181,389.71

180,361.83

180,981.21

178,905.83

Model 1, constant discrimination parameter across countries and items; Model 2, constant discrimination parameters across items but vary across countries; Model 3 discrimination parameters are constant across countries but vary over items; Model 4, discrimination parameters vary across countries and across items

With respect to the differential estimation of the fit of the four models, Table 5 shows the distribution of the varying discrimination parameters \(c_g\), \(c_i\) and \(c_{gi}\). When strict measurement invariance was assumed (Model 1), the estimated discrimination parameter was \(c=1.55\). When the discrimination parameter was allowed to vary across countries but was still constant between items (Model 2), cross country variance in this parameter (\(c_g\)) was observed (\(s^2_{c_g}=0.31; CI_l=0.19, CI_u=0.57\)). In some countries (e.g., Australia, Ireland, Morocco, Romania), the HRL index measured the underlying construct with a higher degree of separation when a more country-specific scaling model was used. In other countries (e.g., Czech Republic, Georgia, Germany, Malta, Qatar, Slovenia), the differentiation became less distinct. Hence, in the first instance, the original HRL index underestimated the difference in HRL for Grade 4 students whereas in the second instance the original HRL index overestimated this difference.
Table 5

Distribution of slope parameters \(c_g\), \(c_i\) and \(c_{gi}\) for the indicators of the HRL index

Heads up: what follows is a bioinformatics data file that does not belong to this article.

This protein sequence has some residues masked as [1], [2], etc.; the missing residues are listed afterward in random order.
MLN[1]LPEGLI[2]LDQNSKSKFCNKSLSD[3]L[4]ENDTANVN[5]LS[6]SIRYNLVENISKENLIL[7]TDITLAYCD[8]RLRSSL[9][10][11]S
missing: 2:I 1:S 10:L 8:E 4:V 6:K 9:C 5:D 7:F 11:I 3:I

Item

Country

1

2

3

4

5

6

7

8

9

10

\(c_{gi}\)

\(c_{gi}\)

\(c_{gi}\)

\(c_{gi}\)

\(c_{gi}\)

\(c_{gi}\)

\(c_{gi}\)

\(c_{gi}\)

\(c_{gi}\)

\(c_{gi}\)

Est.

SE

Est.

SE

Est.

SE

Est.

SE

Est.

SE

Est.

SE

Est.

SE

Est.

SE

Est.

SE

Est.

SE

ASBG04

1.08

0.10

3.09

0.20

0.99

0.10

1.86

0.12

1.32

0.11

1.20

0.11

1.58

0.12

1.15

0.11

1.05

0.11

1.40

0.12

ASDG05

0.92

0.14

2.23

0.14

0.52

0.11

2.68

0.16

0.91

0.15

0.50

0.12

0.47

0.11

0.21

0.10

0.42

0.12

1.27

0.13

ASBH15

1.58

0.12

3.43

0.23

0.97

0.10

2.42

0.16

1.90

0.13

1.41

0.12

1.90

0.14

1.25

0.11

0.98

0.10

1.42

0.12

ASDHED

1.98

0.16

6.15

0.30

2.20

0.14

0.78

0.11

1.40

0.13

1.14

0.12

1.63

0.12

1.33

0.11

1.20

0.12

0.97

0.11

ASDHOC

1.86

0.17

2.55

0.16

1.83

0.15

2.73

0.20

1.27

0.13

1.17

0.13

1.78

0.16

1.77

0.15

1.79

0.17

2.38

0.21

\(c_g\)

1.47

0.07

3.05

0.12

1.14

0.06

1.83

0.08

1.43

0.07

1.07

0.06

1.40

0.07

1.02

0.06

1.03

0.06

1.35

0.06

Item

Country

         

11

12

13

14

15

16

17

18

19

20

\(c_{gi}\)

\(c_{gi}\)

\(c_{gi}\)

\(c_{gi}\)

\(c_{gi}\)

\(c_{gi}\)

\(c_{gi}\)

\(c_{gi}\)

\(c_{gi}\)

\(c_{gi}\)

Est.

SE

Est.

SE

Est.

SE

Est.

SE

Est.

SE

Est.

SE

Est.

SE

Est.

SE

Est.

SE

Est.

SE

ASBG04

1.06

0.10

1.38

0.11

2.38

0.14

1.21

0.11

1.03

0.10

0.50

0.10

3.00

0.17

1.13

0.11

0.89

0.09

0.13

0.11

ASDG05

0.40

0.11

0.66

0.11

2.16

0.13

0.56

0.11

0.82

0.12

-0.12

0.10

2.89

0.15

1.94

0.14

0.78

0.11

0.21

0.11

ASBH15

1.03

0.11

1.40

0.11

2.42

0.15

1.53

0.12

1.22

0.11

-0.02

0.11

2.92

0.17

1.95

0.15

0.89

0.09

0.08

0.12

ASDHED

2.84

0.19

4.27

0.24

4.22

0.21

2.12

0.16

1.46

0.12

3.15

0.17

5.01

0.23

3.44

0.19

3.09

0.17

3.83

0.28

ASDHOC

1.34

0.12

2.46